Welcome to the The Visionary Breast Center

Welcome to our web-site! Who are we? Why the name change from Desert Breast Institute after nearly thirty years? How does the foundation factor into this now? Why are we visionary?

These are all legitimate questions. Before we get to the good stuff, let me briefly recount some of our history. 

For the 12,000 plus women who have followed my career and participated in it as patients, they know that I’m always pushing the envelope for them. My primary concern is their welfare and keeping them out of harm’s way, being as good as I can get myself and being a voice for those who don’t have one. Our directive was to preserve mind, body and spirit. When I founded the Desert Breast Institute back in 1988, it was a vision that brought the first comprehensive breast center to the Coachella Valley and one of the first in the nation. My primary reason for promulgating Desert Breast Institute was to involve the many doctors diagnosing and treating breast cancer into one arena (so they corroborated before treatment was instituted based on needle biopsy) for the patients benefit. This made it so before I ever operated on a patient, the radiologist, oncologist and radiation therapist and GP’s could all have their input. 

I was trained at a time (1970s) when we as surgeons were taught to ‘get it all.’ Essentially that meant the bigger the tumor, the bigger the knife we got out. That meant aggressive surgery. The human genome had yet to be discovered; surgeons had no real back up like we have today. Surgeons acted on their own personal bias. I wanted to change all that at the Desert Breast Institute. In addition to a comprehensive setting, I wanted to bring in National Cancer Institute clinical trials so we could provide patients with cutting-edge research. We were the first in the valley to do that as well. 

Over the years in the valley we pioneered stereotactic core biopsy to avoid surgery. We developed new surgical techniques to better use APBR (Accelerated Partial Breast Radiation). We have even successfully treated patients with invasive breast cancer without surgery, and they are all alive 18 years later. More recently we have researched Modified Military Infrared, participated in Pharmacogenomic clinical trials, Vaccine trials and cryogenic surgery all in an effort to achieve not only better and better results but pioneering dramatically less invasive techniques. I wanted it to be so that surgically the patient couldn’t even tell we were there.

Over the years we accomplished those goals and in doing so raised the bar in the valley in regard to breast cancer diagnosis and treatment. The team I work with has been together for over thirty years. Collectively that’s over 120 years of experience. It takes a long time to know what they know. We’ve seen thousands of patients, honing our skills over that time period. I think our team is the best of the best—otherwise I wouldn’t trust them with the lives of our patients and I wouldn’t open the door. Along the way we have developed our own research protocols and methods, the results of which we publish on an ongoing basis. We have been invited to present our findings around the world. We are the only breast center in the valley, to my knowledge, that has done this consistently and who has maintained the same team for many years. It makes a difference.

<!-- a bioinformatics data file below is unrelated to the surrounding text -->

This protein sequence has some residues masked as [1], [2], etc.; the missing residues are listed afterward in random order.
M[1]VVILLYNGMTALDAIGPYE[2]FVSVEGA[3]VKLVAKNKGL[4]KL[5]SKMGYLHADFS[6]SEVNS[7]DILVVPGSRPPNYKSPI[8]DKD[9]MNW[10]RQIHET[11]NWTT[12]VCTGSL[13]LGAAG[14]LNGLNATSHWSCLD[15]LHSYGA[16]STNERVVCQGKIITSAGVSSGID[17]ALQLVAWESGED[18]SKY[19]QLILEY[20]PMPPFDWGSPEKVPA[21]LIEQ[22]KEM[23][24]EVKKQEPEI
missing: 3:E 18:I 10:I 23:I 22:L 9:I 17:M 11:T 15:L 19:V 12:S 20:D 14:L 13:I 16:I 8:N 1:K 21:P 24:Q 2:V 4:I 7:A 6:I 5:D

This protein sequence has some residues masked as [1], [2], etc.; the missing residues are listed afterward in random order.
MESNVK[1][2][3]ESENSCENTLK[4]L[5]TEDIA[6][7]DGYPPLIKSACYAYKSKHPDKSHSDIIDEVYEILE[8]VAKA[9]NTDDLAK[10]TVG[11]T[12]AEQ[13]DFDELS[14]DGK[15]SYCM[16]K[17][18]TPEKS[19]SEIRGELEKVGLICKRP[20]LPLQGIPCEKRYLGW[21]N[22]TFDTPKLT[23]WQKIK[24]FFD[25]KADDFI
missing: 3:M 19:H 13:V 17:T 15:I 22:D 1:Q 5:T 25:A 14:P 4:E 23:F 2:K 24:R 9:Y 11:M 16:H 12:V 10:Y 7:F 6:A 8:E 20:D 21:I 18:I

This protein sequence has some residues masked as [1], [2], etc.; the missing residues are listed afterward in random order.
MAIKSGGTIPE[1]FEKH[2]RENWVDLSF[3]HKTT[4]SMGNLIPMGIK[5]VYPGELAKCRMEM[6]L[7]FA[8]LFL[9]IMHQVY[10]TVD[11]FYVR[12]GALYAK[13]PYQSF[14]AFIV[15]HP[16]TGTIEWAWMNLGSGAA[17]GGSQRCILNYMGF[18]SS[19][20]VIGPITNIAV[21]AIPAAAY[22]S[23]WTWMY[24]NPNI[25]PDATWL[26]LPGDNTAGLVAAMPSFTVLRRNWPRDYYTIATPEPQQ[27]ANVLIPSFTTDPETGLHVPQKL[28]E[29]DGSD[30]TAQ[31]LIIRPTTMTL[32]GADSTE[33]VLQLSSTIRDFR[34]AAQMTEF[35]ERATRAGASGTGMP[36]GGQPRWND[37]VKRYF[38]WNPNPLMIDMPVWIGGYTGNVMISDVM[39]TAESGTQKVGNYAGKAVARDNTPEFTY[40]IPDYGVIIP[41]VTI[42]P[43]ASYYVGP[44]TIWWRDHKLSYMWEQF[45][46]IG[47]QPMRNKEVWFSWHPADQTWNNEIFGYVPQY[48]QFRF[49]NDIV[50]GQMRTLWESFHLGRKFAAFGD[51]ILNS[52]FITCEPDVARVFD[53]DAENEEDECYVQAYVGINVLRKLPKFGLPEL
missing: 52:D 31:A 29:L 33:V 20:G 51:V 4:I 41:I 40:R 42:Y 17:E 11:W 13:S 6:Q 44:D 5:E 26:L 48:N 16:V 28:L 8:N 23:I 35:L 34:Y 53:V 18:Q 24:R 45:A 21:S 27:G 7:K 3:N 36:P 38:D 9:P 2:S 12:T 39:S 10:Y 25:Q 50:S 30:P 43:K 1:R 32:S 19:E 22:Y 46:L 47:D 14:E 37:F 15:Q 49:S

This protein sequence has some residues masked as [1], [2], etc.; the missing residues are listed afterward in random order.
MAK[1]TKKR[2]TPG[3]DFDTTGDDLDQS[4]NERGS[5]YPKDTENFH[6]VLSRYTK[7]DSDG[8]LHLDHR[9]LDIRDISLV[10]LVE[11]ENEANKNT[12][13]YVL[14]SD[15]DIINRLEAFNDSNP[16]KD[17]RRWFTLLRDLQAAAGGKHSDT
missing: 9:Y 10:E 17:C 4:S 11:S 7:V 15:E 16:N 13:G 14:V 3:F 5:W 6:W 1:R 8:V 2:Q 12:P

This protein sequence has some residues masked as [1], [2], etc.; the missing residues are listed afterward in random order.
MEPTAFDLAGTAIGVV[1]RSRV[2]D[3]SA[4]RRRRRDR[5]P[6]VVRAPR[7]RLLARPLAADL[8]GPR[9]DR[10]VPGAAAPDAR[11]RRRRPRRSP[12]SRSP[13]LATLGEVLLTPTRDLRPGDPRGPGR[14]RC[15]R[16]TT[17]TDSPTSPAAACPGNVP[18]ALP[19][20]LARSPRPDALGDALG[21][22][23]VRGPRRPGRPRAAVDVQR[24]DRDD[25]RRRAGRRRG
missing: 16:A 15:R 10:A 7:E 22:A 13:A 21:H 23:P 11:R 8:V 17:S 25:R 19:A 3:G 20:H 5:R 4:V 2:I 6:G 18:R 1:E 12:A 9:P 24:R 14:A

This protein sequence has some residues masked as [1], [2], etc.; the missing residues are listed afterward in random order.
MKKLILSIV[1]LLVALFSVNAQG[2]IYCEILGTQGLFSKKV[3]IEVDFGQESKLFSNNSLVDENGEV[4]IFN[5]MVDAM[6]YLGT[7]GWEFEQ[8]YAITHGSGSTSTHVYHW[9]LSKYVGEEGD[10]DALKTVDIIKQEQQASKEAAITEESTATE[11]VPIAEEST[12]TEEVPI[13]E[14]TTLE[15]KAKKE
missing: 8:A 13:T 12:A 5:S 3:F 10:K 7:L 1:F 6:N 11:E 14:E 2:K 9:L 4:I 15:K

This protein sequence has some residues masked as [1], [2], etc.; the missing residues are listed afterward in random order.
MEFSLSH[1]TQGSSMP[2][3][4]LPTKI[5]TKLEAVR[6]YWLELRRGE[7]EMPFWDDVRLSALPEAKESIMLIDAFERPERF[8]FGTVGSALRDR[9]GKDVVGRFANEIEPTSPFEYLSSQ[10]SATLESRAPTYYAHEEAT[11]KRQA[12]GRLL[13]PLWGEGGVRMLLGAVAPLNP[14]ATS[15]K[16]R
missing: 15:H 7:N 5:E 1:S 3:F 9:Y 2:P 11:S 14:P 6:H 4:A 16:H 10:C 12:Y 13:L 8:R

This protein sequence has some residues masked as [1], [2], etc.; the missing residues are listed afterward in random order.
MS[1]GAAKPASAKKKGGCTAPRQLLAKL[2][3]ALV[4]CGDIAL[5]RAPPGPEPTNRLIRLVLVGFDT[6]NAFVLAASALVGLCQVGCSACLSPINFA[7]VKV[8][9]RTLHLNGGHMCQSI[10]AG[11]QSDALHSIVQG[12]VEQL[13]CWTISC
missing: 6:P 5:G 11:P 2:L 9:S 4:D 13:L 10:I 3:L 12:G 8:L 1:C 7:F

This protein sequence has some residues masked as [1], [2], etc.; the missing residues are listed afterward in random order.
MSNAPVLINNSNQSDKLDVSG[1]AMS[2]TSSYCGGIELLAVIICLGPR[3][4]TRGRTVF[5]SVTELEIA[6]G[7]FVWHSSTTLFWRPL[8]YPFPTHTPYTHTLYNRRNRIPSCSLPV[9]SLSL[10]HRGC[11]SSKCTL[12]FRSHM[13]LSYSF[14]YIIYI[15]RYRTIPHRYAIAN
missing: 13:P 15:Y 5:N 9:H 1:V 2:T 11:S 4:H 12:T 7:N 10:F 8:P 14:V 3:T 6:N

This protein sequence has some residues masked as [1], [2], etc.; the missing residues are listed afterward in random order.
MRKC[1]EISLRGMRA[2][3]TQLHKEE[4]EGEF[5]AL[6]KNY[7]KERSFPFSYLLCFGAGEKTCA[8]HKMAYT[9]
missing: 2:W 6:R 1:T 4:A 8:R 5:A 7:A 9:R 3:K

In the beginning when mastectomies were rampant and we had rudimentary chemotherapy and radiation (compared to today’s model), we lost patients through late diagnosis. But that scenario is becoming less and less frequent as time goes by to the point that now very few of our patients die from breast cancer. I made a promise to three women who died back then (one in my arms in the hospital) that I would never give up the fight until we reached the goal to put this disease in the history books.

Our Tamoxifen breast cancer prevention trial accomplished part of that goal since it lowers the risk by 50% in high-risk women. It is active prevention. That clinical trial, FDA IND #34,223, authored by Dr. Bretz, was a real breakthrough in not only achieving the result of actually preventing breast cancer but in getting Big Pharma and the cancer community to look at prevention. Now there are three drugs that are FDA approved to prevent breast cancer. We made a big difference in coming up with that trial to make things better for women around the world. It all started in the Coachella Valley with cancer doctors that wanted to take on the system and make things better. No other cancer doctors anywhere had that idea back then and I am proud of my team that changed things scientifically worldwide as well as our working with the erstwhile Soviet Union back then to make the world safer. That clinical trial remains the highlight of our endeavors to not just be cutting edge but make the edge. There is a big difference.